Kyphosis: excessive curvature of spine; bowing or rounding of the back, can result in a hunchback posture.
Condition and Causes
When viewed from the side, the spine has some normal, gradual curves. The neck and lumbar sections of the spine have a lordotic curve, which means that they curve inward. The thoracic spine has a kyphotic curve, which means that it curves outward. The curves help to keep the body balanced above the pelvis. Kyphosis occurs when a kyphotic curve is excessive and causes a bowing or rounding of the back, which sometimes results in a slouching or hunchback posture. Severe kyphosis can cause pain and serious problems with organs and tissue.
Degenerative diseases, vertebral compression fractures, or trauma to the spine can cause kyphosis. Infections, paralytic disorders, spina bifida, connective tissue disorders, and tumors can also lead to kyphosis. There are several different types of kyphosis, the most common of which is Postural kyphosis. Postural kyphosis occurs when poor posture or slouching stretches ligaments in the spine, leading to abnormal vertebral formation. It creates a smooth curve that is not usually painful or problematic. This type of kyphosis is most commonly found in adolescent girls.
Another type of kyphosis is Scheueremann’s Disease, in which vertebral wedging and reduced intervertebral disc space cause a stiff curve to form in the upper-middle spine. Scheueremann’s Disease is more prevalent in boys and usually begins between 12-15 years of age. It may cause back pain, and some with this disease may also have mild scoliosis.
Congenital kyphosis occurs when the spinal column is irregularly formed during fetal development. Bones may be malformed or vertebrae may be fused together, and the condition may worsen as the child ages. In some cases, congenital kyphosis can lead to lower body paralysis.
Symptoms and Diagnosis
Symptoms of kyphosis include rounded back posture, tenderness or stiffness of the spine, fatigue and mild back pain. In severe cases, a patient may have difficulty breathing.
In order to diagnose kyphosis, a physician will go over the history of a patient’s condition and follow with a physical exam. A forward bend test may be used to observe and confirm the presence of abnormal spine curvature. In order to determine if the excessive curve is caused by bad posture, the physician may ask the patient to lie flat. If there is no deformity when the patient lies on his or her back, the kyphosis is caused by poor posture. If the curve is still present, the kyphosis is caused by structural problems in the spine.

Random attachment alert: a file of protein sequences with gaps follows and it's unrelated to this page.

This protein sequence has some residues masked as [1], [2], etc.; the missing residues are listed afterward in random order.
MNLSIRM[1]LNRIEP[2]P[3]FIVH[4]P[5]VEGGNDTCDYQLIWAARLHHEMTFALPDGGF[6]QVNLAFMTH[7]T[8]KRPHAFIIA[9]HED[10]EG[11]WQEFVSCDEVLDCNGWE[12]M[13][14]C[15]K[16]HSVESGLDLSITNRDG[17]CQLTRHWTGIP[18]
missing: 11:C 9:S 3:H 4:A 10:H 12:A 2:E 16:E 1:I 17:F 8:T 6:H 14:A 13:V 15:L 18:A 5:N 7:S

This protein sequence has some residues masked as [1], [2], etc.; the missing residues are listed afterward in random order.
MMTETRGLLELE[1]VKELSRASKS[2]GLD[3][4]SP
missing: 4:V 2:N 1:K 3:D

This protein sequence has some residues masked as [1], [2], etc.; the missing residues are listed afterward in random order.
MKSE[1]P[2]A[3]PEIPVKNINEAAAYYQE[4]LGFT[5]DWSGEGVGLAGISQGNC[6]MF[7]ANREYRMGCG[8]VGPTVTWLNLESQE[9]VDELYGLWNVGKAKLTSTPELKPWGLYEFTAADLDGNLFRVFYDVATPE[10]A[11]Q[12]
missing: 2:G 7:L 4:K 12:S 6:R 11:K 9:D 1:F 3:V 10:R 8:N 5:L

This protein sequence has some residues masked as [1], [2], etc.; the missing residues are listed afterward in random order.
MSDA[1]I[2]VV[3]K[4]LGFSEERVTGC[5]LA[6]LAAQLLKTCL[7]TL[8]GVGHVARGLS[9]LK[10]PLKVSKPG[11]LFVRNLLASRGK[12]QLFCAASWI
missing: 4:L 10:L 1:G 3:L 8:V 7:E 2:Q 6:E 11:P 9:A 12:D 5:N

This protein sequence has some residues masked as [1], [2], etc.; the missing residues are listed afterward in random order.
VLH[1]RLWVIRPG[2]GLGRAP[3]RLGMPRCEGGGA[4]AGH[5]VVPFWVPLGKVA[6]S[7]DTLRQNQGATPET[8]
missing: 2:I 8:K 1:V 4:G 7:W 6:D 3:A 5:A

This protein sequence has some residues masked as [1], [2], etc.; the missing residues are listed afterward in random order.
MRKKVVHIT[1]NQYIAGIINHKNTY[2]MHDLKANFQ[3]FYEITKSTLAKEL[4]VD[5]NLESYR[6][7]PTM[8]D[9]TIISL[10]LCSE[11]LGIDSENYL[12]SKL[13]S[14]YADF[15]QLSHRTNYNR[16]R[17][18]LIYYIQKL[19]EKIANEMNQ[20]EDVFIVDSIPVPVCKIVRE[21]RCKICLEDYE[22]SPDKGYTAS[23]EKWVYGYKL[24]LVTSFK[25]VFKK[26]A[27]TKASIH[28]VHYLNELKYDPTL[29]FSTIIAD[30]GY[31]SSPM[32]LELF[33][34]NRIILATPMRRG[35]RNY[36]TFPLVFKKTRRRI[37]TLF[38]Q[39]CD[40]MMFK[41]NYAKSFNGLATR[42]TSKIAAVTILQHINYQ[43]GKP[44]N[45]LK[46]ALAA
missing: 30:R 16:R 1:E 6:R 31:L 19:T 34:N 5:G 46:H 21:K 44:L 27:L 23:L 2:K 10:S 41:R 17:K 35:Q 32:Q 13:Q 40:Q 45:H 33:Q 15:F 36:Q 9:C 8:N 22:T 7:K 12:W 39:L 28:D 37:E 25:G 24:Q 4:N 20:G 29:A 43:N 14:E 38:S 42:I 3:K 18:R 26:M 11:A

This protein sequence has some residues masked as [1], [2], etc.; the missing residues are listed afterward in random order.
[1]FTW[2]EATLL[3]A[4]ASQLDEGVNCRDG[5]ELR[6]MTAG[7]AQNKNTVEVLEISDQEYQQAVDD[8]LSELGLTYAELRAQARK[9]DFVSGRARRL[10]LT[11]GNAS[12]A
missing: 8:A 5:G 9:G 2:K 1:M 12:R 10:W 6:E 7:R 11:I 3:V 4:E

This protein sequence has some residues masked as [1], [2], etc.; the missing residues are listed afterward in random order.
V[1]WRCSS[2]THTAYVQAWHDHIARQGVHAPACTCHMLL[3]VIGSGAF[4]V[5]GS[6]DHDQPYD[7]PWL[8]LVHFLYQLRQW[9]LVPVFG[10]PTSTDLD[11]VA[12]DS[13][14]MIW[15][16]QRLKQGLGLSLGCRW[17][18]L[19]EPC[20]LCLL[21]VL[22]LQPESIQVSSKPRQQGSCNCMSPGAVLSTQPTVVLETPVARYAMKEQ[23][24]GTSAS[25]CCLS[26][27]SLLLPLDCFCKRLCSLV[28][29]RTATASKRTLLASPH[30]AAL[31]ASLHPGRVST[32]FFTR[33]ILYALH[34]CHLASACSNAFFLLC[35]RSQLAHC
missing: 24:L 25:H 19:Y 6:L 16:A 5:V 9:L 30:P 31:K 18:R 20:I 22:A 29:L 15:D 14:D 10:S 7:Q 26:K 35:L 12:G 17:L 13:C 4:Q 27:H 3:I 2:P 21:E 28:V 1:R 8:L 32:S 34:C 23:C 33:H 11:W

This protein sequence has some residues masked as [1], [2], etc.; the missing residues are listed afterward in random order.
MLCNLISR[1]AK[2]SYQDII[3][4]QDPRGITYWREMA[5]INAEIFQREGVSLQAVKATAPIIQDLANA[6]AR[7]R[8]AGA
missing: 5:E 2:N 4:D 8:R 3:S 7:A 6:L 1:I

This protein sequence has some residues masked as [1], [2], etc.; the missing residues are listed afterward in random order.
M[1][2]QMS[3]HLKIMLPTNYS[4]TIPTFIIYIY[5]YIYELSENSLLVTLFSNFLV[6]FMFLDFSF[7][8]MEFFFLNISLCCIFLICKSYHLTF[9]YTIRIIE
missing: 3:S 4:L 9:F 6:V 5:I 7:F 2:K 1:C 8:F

The physician will also test for signs of weakness or changes in sensation below the curve to determine if any changes have taken place in the nervous system.
To confirm the diagnosis, the doctor will take an X-ray to determine the degree of the curve and to find out if there is any vertebral deformity, which can help to identify the type of kyphosis.
Treatment for kyphosis ranges depending on the severity and cause of the curve. Other considerations include progression and the age of the patient. Nonsurgical treatments include observation, physical therapy and bracing. Surgery may be needed if the curve is particularly extreme, or if nonsurgical treatments have failed to have an affect on the curve or symptoms after a certain period of time.
Risks and benefits
Failure to take preventive measures for any spinal condition may result in a further aggravated condition. Surgical measures for advanced cases may give relief from extremity pain. The risks involved with surgery are common – infection, blood loss, non-union, damage to nerves and spine – and some specific to your treatment. This material is intended to give the patient an overview of surgical procedures and treatments and is not intended to replace the advice and guidance of a physician. Always consult with your doctor about the particular risks and benefits of your treatment.